This course introduces the fundamental fabrication techniques used with nonferrous metals. Students will learn to use hand tools competently in order to design and construct basic jewellery forms. Through technical and exploratory exercises and practice students will develop skills in the use of the polishing machine, flex shaft, drill press and oxygen / propane torch system with which they will anneal, solder, decorate and finish their forms. There will be a special emphasis on the appropriate use of shop equipment and the health and safety procedures essential to work practices in the jewellery studio.
This course builds on, and refines techniques explored in Jewellery Fabrication I. Students will design and execute more complex forms, which may be hinged, riveted, or fabricated using multiple, soldered joints. Examples of complex designs could be layered, or hollow, constructed rings, brooches, pendants, earrings, clips, and/or findings. This course examines different types of mechanism fabrication including bending, scoring, and riveting. Students will design and problem-solve through a range of exercises and practice pieces while developing their repertoire of jewellery fabrication techniques. Development of skill, technique, personal style, and expression will be facilitated through group and individual work.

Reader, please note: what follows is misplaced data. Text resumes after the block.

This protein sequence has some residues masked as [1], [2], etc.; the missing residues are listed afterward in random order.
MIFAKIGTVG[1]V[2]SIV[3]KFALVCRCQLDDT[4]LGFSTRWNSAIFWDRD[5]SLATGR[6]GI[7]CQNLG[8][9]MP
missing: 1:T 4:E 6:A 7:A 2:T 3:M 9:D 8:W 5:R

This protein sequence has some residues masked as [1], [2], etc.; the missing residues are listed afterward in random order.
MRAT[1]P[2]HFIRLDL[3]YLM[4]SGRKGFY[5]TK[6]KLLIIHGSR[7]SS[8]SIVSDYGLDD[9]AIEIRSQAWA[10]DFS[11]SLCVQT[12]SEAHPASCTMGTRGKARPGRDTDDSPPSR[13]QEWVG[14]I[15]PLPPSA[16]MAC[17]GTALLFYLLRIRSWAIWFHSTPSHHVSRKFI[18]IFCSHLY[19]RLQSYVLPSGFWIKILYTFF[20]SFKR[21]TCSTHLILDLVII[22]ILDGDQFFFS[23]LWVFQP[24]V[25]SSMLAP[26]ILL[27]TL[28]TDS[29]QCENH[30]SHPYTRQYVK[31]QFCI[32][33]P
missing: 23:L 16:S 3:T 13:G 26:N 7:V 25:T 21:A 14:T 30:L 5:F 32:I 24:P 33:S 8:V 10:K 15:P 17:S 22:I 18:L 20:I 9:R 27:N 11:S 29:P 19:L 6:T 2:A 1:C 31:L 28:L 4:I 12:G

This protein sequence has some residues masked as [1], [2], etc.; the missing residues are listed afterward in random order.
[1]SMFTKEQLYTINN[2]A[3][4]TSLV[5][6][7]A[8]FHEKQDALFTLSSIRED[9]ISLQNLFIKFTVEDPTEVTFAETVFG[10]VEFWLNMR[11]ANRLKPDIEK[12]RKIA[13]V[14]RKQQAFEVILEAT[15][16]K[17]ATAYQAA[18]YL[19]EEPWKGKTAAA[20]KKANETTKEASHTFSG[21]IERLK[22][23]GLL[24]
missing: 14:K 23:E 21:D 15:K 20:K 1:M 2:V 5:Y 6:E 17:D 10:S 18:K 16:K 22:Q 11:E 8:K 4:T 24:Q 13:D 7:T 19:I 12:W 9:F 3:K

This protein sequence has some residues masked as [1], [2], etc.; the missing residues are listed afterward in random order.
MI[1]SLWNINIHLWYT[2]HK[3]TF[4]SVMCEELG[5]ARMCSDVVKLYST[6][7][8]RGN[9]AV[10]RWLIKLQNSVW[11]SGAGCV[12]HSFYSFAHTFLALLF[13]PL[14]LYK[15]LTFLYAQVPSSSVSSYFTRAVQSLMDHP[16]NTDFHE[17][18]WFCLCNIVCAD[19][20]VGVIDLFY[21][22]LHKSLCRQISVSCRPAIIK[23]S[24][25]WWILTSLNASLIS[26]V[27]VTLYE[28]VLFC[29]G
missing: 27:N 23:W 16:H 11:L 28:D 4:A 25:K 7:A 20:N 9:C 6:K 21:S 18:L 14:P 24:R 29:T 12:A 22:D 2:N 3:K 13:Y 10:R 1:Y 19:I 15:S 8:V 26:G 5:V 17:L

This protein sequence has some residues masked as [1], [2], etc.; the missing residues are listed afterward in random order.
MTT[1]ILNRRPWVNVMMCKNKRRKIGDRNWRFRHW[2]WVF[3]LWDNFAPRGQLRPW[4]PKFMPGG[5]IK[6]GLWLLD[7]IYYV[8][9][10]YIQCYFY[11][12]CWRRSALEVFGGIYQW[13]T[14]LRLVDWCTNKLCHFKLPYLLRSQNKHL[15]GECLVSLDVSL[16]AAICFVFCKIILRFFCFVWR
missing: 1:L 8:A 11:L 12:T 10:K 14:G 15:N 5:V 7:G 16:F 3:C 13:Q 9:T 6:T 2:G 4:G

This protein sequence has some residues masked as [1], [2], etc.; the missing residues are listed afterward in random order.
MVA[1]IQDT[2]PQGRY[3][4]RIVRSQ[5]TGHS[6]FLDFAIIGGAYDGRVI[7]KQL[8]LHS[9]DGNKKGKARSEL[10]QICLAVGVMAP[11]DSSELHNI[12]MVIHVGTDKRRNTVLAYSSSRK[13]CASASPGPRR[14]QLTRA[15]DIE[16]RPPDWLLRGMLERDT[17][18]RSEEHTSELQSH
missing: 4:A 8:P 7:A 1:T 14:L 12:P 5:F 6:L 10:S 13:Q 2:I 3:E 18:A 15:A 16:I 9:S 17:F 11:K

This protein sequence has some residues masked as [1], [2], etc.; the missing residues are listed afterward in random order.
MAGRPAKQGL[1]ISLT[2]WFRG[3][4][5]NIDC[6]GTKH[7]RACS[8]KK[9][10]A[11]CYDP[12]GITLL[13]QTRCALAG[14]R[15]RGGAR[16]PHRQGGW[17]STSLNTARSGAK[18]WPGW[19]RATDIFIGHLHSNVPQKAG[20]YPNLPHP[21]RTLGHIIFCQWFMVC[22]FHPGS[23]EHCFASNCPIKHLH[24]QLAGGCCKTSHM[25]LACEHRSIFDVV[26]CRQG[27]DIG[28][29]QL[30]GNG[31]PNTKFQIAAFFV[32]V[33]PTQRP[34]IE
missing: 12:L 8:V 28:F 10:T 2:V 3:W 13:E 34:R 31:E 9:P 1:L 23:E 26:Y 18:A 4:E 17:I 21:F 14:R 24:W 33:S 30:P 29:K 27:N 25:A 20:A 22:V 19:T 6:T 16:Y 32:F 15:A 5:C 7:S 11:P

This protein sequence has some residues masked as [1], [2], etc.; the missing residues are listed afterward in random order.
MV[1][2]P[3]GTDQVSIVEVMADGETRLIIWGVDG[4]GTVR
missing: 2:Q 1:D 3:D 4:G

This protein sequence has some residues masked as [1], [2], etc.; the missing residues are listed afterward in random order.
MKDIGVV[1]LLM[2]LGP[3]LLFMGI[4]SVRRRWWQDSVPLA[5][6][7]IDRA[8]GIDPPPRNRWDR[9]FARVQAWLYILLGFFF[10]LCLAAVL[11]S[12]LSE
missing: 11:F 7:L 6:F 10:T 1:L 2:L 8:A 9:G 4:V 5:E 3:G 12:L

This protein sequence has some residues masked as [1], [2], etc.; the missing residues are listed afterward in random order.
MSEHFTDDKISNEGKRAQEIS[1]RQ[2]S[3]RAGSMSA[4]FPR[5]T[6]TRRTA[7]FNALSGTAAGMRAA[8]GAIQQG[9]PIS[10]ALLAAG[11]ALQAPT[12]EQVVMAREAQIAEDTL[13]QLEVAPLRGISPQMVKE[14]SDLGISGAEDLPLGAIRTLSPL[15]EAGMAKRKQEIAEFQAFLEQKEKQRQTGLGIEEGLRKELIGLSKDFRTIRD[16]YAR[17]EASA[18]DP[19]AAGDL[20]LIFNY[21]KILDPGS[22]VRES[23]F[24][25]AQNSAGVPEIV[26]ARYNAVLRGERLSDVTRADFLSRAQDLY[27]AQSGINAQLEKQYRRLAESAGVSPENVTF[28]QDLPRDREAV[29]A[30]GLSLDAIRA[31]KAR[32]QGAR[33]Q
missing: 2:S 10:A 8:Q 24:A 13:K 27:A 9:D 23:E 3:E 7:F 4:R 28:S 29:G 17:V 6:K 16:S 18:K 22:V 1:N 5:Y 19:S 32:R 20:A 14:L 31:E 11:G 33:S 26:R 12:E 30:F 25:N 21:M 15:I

This course will further develop and strengthen techniques used in Jewellery Fabrication I & II as well as introduce advanced techniques requiring greater skill and accuracy. Specifically, these include the use and function of hinges and skill in making tubing from sheet metal. Students will develop further understanding of metal and its working properties to apply to assignments and or projects.